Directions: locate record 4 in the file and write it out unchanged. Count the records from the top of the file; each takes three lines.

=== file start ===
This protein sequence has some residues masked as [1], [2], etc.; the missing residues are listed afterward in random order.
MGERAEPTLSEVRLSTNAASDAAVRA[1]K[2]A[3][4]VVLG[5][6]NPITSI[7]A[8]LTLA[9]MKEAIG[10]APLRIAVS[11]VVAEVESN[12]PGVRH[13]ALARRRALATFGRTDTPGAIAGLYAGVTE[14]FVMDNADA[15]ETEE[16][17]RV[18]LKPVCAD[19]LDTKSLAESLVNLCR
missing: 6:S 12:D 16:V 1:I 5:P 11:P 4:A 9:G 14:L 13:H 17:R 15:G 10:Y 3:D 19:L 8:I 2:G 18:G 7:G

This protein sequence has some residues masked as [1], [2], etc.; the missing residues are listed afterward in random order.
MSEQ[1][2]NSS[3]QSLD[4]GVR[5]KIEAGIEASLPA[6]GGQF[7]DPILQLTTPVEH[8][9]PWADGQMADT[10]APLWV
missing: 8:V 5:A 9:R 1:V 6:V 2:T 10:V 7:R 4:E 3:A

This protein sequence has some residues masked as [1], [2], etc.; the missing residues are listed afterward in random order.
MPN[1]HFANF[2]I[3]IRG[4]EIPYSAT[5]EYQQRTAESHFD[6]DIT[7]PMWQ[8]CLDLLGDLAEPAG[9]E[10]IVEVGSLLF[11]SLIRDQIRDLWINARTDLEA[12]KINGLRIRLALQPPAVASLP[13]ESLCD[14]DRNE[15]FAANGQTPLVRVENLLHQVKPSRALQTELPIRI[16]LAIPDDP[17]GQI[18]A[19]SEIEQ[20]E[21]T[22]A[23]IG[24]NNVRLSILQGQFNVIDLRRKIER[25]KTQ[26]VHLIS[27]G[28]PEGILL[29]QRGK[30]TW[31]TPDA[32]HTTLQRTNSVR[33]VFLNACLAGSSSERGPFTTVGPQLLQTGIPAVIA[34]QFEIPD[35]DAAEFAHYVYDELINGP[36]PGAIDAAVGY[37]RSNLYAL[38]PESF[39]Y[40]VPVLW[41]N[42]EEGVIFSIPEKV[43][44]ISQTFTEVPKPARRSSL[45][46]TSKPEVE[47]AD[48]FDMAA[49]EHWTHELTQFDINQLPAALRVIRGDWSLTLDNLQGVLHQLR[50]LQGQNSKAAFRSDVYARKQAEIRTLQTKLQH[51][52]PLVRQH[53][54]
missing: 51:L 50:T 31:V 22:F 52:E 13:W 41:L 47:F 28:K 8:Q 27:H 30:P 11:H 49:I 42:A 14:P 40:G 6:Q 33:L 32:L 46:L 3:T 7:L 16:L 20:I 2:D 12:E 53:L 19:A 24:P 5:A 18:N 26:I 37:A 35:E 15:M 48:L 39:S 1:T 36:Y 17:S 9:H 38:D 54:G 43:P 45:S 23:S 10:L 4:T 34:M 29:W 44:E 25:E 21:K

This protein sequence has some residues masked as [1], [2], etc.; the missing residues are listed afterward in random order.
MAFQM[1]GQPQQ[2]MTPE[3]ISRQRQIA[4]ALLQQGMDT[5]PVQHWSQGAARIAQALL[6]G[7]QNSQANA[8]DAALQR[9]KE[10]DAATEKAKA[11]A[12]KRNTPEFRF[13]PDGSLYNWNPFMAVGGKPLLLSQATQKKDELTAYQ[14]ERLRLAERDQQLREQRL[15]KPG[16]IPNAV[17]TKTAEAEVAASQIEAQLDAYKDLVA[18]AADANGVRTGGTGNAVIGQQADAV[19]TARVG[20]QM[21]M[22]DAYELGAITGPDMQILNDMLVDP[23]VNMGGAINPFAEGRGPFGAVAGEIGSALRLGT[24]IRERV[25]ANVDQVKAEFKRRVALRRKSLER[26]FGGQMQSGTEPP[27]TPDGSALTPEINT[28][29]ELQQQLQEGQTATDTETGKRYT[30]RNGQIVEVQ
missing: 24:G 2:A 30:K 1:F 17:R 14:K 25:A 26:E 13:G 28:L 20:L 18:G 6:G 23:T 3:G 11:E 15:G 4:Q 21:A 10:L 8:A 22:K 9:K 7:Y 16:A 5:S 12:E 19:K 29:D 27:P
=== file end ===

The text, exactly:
This protein sequence has some residues masked as [1], [2], etc.; the missing residues are listed afterward in random order.
MAFQM[1]GQPQQ[2]MTPE[3]ISRQRQIA[4]ALLQQGMDT[5]PVQHWSQGAARIAQALL[6]G[7]QNSQANA[8]DAALQR[9]KE[10]DAATEKAKA[11]A[12]KRNTPEFRF[13]PDGSLYNWNPFMAVGGKPLLLSQATQKKDELTAYQ[14]ERLRLAERDQQLREQRL[15]KPG[16]IPNAV[17]TKTAEAEVAASQIEAQLDAYKDLVA[18]AADANGVRTGGTGNAVIGQQADAV[19]TARVG[20]QM[21]M[22]DAYELGAITGPDMQILNDMLVDP[23]VNMGGAINPFAEGRGPFGAVAGEIGSALRLGT[24]IRERV[25]ANVDQVKAEFKRRVALRRKSLER[26]FGGQMQSGTEPP[27]TPDGSALTPEINT[28][29]ELQQQLQEGQTATDTETGKRYT[30]RNGQIVEVQ
missing: 24:G 2:A 30:K 1:F 17:R 14:K 25:A 26:E 13:G 28:L 20:L 18:G 6:G 23:T 3:G 11:E 15:G 4:Q 21:A 10:L 8:A 22:K 9:K 7:Y 16:A 5:S 12:E 19:K 29:D 27:P